Following pressure from the FSU, the government has amended the Bill so speech that involves “an expression of opinion on a political, moral, religious or social matter” is protected. That’s better, but still not great. What about pub banter and football chants, for instance?

And as Lord Strathcarron pointed out in a terrific speech in the House of Lords last week, what will become of book launches? “Would Waterstones, for example, risk an in-store book signing by JK Rowling or Helen Joyce on the off-chance that one of the author’s fans might be wearing a T-shirt that says, ‘Woman Equals Adult Human Female’, knowing that an employee could sue for hurt feelings – real or vexatious?” he asked.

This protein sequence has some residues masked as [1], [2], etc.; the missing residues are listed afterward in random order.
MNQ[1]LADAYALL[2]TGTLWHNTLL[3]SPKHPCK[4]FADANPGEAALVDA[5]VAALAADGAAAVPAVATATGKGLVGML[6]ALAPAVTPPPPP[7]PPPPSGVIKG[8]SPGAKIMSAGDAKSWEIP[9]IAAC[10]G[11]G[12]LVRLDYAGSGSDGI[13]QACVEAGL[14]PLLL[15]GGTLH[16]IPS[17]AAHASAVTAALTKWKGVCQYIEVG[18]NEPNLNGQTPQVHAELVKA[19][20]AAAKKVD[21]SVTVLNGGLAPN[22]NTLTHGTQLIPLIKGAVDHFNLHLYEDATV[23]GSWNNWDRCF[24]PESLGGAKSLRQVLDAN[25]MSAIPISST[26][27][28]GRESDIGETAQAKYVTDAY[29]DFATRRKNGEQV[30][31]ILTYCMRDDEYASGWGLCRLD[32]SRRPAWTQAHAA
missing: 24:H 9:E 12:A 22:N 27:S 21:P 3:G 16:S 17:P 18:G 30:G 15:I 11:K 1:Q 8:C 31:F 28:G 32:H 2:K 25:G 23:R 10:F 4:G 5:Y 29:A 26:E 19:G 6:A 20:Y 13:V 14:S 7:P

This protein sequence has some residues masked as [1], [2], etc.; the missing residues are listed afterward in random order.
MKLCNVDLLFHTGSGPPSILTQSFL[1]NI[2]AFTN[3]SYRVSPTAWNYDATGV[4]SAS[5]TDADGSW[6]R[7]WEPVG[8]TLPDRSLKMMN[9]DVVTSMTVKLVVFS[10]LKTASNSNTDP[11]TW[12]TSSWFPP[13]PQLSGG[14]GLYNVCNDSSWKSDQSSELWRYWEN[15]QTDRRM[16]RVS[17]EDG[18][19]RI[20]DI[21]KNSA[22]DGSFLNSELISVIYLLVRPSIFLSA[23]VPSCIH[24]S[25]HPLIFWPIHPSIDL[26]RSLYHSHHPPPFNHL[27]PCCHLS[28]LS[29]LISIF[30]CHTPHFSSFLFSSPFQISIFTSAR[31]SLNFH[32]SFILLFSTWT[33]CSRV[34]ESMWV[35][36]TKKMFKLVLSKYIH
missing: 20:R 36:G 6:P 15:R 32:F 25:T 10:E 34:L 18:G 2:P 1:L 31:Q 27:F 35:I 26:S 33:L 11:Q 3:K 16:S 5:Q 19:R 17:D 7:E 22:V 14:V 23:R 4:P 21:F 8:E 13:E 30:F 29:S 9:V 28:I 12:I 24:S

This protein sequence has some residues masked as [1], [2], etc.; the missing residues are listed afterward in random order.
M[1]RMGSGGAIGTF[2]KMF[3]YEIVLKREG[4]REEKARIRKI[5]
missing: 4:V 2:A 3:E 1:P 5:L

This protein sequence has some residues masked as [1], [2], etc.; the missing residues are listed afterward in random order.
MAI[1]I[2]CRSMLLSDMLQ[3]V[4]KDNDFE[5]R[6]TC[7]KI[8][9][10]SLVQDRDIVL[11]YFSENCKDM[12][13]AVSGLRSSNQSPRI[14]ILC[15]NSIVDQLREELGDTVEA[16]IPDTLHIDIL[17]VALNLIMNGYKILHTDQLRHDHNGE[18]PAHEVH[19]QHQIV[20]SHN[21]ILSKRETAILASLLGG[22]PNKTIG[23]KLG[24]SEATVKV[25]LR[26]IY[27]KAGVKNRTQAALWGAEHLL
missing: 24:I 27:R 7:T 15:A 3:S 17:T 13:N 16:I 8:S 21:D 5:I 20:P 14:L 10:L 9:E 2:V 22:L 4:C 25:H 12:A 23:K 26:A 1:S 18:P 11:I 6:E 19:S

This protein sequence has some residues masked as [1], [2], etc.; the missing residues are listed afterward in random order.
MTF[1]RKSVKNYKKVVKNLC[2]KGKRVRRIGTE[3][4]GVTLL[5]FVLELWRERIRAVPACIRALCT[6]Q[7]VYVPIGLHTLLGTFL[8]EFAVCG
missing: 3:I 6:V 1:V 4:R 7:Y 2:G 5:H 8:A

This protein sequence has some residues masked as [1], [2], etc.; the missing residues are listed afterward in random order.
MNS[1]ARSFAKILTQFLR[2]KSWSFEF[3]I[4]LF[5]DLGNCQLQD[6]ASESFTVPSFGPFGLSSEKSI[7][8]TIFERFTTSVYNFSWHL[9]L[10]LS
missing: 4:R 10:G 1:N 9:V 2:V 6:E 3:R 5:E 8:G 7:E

You might think a government led by Rishi Sunak would be a little more circumspect when it comes to supporting legislation that will turbo-charge the Equality Act’s ineluctable “mission creep” – he was, after all, the candidate during last year’s Conservative Party leadership election who went out of his way to describe that legislation as “a Trojan horse that has allowed every kind of woke nonsense to permeate public life”.

And yet much like the inhabitants of Troy, cheerily wheeling their ‘gift of peace’ back behind the city walls, Mr Sunak’s government appears oblivious to the threat posed by this legislation, simply waving it through the Commons without a vote on a Friday sitting when most MPs weren’t in Westminster but back in their constituencies.

According to the Sunday Telegraph, senior Tories are now warning that the free speech protections included in the amended legislation do not go far enough.